How Septic Systems Work
A septic system usually consists of a variety of different interconnected parts. There is always a septic tank into which your waste is placed and a drainage option. There may occasionally be pump tanks to consider as well.
The drainage option ensures that your wastewater is cleaned into regular water before being reintroduced into the environment. Depending on where you live, a septic system can look incredibly different.
Popular Types Of Septic Tanks
Tanks are an important part of your home, but there are many different types of septic tanks.
Depending on your kind of home, the area you live in, and the design of your home, you could have any one of these individual types of septic tanks.
We’re going to go over a large number of popular types of septic systems to see which septic system options are available.
Your waste moves through a sewage pipe to your septic treatment tank, where bacteria break it down; the wastewater then moves the particles out into a drain field where your waste is filtered and reintroduced back into the environment.
This is a safe and effective way to handle your waste, but what are the differences between each kind of septic system?
Conventional Septic Systems
A conventional septic system is one of the most common septic systems available.
This septic tank is set into the ground in a large container, usually circular and plastic or metal. It’s used in conjunction with a drain field which helps to eliminate the wastewater.
This is a standard septic tank model and the most common one available.
This type of tank is also one of the most affordable ones on the market, making it an excellent decision for those looking to replace their septic system.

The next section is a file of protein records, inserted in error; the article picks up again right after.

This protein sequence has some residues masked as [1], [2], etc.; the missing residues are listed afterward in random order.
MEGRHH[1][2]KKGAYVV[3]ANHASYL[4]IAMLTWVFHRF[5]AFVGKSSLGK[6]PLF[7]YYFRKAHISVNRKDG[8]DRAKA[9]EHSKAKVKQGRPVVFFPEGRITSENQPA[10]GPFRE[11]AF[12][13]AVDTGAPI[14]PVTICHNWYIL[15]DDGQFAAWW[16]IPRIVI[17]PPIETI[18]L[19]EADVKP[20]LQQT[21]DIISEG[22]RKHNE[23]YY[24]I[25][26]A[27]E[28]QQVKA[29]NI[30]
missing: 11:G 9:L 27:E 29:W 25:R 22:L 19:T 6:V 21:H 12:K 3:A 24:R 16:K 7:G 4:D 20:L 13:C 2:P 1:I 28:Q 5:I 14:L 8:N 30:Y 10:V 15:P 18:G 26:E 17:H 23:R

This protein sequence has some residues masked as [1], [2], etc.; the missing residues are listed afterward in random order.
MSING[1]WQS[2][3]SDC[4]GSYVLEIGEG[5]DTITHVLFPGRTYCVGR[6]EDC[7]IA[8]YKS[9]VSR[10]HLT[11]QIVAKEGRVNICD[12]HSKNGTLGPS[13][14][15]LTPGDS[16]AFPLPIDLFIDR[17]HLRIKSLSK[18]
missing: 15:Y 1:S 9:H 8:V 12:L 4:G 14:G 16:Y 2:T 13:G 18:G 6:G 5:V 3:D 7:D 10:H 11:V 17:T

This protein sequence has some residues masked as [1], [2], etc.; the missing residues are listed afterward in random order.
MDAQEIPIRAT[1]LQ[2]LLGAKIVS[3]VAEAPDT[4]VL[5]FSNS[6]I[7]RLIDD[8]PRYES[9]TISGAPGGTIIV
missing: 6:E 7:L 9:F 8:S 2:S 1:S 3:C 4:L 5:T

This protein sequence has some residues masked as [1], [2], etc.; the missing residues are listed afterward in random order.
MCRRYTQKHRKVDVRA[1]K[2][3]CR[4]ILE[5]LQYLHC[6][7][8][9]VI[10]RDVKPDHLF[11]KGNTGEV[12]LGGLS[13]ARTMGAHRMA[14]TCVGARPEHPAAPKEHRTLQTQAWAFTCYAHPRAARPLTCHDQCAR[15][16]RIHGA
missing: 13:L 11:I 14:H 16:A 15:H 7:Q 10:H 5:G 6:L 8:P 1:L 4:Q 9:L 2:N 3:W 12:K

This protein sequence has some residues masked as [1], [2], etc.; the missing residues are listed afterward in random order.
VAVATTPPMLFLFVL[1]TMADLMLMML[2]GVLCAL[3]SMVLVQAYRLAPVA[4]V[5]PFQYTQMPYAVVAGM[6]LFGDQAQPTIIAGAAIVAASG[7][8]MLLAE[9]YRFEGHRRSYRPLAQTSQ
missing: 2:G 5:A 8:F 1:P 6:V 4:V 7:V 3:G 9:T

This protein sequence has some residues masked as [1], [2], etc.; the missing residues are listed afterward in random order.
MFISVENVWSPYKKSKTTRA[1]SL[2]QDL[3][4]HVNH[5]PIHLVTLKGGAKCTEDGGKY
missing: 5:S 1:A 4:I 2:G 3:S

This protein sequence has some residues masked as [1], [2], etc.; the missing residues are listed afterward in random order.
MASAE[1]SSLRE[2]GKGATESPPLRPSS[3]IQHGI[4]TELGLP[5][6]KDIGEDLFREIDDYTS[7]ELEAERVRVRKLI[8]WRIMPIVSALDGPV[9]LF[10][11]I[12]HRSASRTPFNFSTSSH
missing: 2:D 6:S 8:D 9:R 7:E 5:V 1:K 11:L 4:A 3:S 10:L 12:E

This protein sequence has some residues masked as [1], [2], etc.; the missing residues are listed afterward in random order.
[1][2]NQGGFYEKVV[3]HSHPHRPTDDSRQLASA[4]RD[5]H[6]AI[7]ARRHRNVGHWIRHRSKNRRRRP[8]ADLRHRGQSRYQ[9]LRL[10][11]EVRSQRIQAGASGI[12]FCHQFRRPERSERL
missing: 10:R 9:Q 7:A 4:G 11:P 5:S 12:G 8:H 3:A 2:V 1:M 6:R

One of many septic system options that uses a trench distribution method is a fabulous system. This system uses more extensive trenches than many other systems for distribution.
Wastewater flows its way down through the septic system and then into the soil, being treated as it moves down to the groundwater again.
Drip Distribution System
The drip distribution system, also known as a pressure distribution system, is also used in many drain fields. This system uses a large amount of piping but requires much less disruption of a lawn to put in place. It uses a pump chamber to move the water through the system.
The sewer system is set up much like a chamber system but changes after the septic tank. The drip system for wastewater flows is instead placed throughout a large set of piping to help disperse it carefully so it can adequately treat it in the soil.
Aerobic Treatment Unit
Aerobic systems are one of many types of septic tanks that use alternative methods to encourage bacterial growth. This tank uses an air pump to pump oxygenated air down into the system.
This oxygen encourages the bacteria to repopulate faster and work better, ensuring that your waste is handled more efficiently than in an average septic tank.
An aerobic septic system is incredibly efficient at managing waste and can be one of the best options available, though it isn’t the least expensive option.
Mound systems are a bit different. This kind of septic system has its distribution set inside of a mound of sand, forming sand filters. This sand is built in a large mound, giving the tank more space to distribute your waste. This type of tank is one where you need to take soil type into account as soil conditions are incredibly important to consider when installing a tank.